Defendant argues that his constitutional rights were violated by the state's use of a prior uncounseled conviction to enhance the penalty of the present offense. He relies on Argersinger v. Hamlin, 407 U.S. 25, 92 S. Ct. 2006, 32 L. Ed. 2d 530 (1970); Loper v. Beto, 405 U.S. 473, 92 S. Ct. 1014, 31 L. Ed. 2d 374 (1974); and Burgett v. Texas, 389 U.S. 109, 88 S. Ct. 258, 19 L. Ed. 2d 319 (1967), for the proposition that the prosecution in a criminal case cannot use uncounseled convictions to support guilt or enhance punishment. He contends that the state must prove the constitutional validity of a prior conviction.[1] The state maintains that the defendant carries the burden of substantiating the allegation that his constitutional rights were violated in the prior proceeding.

In Burgett v. Texas, supra, where the Court concluded that uncounseled prior convictions cannot be used to enhance punishment for an offense, the records of petitioner's prior conviction were conflicting as to whether he had counsel at the prior proceeding. The prosecution offered a certified copy of a prior judgment of conviction for the purpose of enhancing the penalty under the Texas recidivist statute. The judgment stated: "Came the Assistant Attorney General for the State and defendant in proper person and without counsel." Petitioner objected to the introduction of that record on the ground that he was not represented by counsel. The trial court reserved ruling. The prosecution then offered a second version of the same prior judgment which recited that petitioner appeared "in proper person" but did not state that he was "without counsel." That second version also stated: "After said jury had heard the evidence, argument of counsel, and the charge of the court, they retired to consider their verdict." The record was not clear, however, whether "counsel" was used in the singular or plural, and no explanation was offered for the discrepancy between the two records. The trial court sustained petitioner's objection to the first version of the conviction, but overruled the objection to the second version.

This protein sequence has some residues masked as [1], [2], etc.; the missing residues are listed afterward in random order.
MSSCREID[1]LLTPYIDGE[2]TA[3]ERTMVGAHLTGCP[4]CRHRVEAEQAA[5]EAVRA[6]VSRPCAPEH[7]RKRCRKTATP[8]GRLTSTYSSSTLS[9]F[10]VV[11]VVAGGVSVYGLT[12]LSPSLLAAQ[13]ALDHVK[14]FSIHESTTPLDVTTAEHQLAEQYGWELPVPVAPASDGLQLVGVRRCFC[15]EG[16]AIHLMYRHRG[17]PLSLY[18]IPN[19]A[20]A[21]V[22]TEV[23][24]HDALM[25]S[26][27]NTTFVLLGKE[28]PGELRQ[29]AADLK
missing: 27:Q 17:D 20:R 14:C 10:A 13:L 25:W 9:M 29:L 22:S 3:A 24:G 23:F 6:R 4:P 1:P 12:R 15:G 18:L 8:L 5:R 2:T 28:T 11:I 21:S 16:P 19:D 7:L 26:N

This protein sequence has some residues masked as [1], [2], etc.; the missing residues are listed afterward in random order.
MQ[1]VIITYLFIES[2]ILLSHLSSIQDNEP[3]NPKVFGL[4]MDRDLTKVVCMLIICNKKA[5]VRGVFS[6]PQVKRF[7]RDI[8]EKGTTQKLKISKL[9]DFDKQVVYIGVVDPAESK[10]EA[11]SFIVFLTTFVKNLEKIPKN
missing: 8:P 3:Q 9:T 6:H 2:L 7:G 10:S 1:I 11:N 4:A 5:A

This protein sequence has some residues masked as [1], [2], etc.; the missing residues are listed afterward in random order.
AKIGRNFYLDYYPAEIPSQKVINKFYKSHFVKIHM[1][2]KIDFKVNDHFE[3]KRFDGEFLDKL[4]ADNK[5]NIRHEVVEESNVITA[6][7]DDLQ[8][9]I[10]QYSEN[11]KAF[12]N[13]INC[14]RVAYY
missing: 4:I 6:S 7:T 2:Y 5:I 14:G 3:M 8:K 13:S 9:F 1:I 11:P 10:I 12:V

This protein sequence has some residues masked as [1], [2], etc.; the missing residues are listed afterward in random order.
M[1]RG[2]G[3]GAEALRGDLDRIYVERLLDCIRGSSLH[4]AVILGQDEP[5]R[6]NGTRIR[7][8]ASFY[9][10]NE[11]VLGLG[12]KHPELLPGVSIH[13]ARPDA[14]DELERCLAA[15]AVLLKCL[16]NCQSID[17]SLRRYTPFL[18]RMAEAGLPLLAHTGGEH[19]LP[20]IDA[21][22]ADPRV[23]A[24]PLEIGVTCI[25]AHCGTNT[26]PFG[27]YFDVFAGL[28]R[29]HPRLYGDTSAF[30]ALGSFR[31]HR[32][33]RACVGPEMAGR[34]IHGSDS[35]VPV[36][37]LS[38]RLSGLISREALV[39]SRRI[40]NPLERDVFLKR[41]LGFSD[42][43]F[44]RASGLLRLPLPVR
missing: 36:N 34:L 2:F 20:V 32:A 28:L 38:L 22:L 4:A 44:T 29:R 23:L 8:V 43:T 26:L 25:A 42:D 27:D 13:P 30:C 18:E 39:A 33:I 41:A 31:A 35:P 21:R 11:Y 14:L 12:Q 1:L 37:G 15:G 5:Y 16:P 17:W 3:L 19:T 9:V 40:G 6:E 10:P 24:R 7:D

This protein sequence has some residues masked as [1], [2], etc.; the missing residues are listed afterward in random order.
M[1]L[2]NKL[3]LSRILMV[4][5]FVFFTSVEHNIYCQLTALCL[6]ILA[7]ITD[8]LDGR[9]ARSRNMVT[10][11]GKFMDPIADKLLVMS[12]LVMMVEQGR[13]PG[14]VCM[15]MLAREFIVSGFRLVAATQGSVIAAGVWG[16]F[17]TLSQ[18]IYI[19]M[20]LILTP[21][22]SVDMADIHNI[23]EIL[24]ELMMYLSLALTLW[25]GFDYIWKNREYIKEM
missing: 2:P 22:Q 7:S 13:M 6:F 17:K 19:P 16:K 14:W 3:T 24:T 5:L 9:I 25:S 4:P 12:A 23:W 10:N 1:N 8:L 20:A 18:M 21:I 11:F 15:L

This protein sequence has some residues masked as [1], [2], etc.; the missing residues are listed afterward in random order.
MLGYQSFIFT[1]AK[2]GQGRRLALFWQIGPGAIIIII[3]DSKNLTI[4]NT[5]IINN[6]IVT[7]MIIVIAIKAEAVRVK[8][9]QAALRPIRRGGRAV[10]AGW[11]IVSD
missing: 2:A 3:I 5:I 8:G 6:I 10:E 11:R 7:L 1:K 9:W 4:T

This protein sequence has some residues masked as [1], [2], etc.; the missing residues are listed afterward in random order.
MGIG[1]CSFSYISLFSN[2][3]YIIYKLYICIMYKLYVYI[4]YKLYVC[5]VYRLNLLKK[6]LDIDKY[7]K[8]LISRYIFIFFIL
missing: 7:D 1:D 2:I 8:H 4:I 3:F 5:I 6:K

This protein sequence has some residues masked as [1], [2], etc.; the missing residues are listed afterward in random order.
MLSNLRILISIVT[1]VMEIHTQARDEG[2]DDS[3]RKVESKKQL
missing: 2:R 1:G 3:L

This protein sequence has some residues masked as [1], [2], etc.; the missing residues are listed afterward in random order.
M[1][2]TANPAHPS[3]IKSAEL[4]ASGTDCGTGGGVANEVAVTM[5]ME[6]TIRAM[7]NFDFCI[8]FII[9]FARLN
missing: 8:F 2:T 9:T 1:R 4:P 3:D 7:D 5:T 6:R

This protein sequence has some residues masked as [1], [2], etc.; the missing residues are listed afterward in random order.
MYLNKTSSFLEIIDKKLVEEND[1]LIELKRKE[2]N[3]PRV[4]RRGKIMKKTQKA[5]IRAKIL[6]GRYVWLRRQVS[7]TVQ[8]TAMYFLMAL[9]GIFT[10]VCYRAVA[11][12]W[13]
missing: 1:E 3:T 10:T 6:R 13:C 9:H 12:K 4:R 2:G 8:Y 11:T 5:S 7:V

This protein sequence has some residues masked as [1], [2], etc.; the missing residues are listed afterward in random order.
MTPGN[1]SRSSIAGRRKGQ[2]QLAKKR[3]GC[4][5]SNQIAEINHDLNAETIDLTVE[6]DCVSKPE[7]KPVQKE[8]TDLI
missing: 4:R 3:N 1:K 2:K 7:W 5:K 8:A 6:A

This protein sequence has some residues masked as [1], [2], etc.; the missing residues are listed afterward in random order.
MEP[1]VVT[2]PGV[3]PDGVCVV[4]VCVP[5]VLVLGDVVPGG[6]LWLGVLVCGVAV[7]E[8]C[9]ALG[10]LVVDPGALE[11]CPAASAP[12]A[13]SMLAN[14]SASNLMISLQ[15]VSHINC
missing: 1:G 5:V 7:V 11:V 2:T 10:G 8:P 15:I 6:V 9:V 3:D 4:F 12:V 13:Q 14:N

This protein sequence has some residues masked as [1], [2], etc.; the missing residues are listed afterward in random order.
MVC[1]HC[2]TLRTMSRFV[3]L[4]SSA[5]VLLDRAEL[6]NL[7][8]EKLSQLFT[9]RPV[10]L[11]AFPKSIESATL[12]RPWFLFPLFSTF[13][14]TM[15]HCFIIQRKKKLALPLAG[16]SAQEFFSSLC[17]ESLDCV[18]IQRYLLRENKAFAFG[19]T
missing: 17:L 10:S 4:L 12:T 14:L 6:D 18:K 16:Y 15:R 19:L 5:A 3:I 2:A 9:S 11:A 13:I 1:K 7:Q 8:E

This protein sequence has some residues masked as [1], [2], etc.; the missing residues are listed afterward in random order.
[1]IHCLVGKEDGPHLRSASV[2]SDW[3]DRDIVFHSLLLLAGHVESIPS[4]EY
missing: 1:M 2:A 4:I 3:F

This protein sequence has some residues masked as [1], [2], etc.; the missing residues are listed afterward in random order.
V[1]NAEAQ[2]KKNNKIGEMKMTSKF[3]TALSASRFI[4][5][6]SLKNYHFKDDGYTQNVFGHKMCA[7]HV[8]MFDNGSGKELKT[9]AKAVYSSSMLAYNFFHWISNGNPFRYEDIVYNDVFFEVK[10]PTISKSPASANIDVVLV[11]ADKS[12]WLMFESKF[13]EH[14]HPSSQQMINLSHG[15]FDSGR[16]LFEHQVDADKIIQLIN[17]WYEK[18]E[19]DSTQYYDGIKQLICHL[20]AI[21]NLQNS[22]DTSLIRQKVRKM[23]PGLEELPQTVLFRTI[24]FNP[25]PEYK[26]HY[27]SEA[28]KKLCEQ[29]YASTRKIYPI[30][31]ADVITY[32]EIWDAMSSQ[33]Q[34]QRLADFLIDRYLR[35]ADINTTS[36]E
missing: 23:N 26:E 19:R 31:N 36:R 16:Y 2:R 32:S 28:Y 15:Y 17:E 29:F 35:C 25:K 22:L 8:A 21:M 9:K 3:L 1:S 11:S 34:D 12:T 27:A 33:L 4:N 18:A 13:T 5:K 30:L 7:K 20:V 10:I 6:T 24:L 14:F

The Supreme Court reasoned that the records of the prior convictions

"* * * on their face raise a presumption that petitioner was denied his right to counsel in the [prior] Tennessee proceeding, and therefore that his conviction was void. Presuming waiver of counsel from a silent record is impermissible." 389 U.S. at 114, 88 S. Ct. at 261.

The court did not specifically address the question of which party has the burden of proving the constitutional validity of a prior conviction.

Other jurisdictions have employed a variety of procedures to determine the constitutional validity of prior convictions and their admissibility under Burgett.[2] Oregon has not adopted any particular procedure.[3] At *86 the omnibus hearing defendant did not attempt to substantiate his allegation by producing any evidence, not even his own testimony, that his constitutional right to counsel was infringed in the prior proceeding. He merely relied on his allegation. We conclude that that was not sufficient.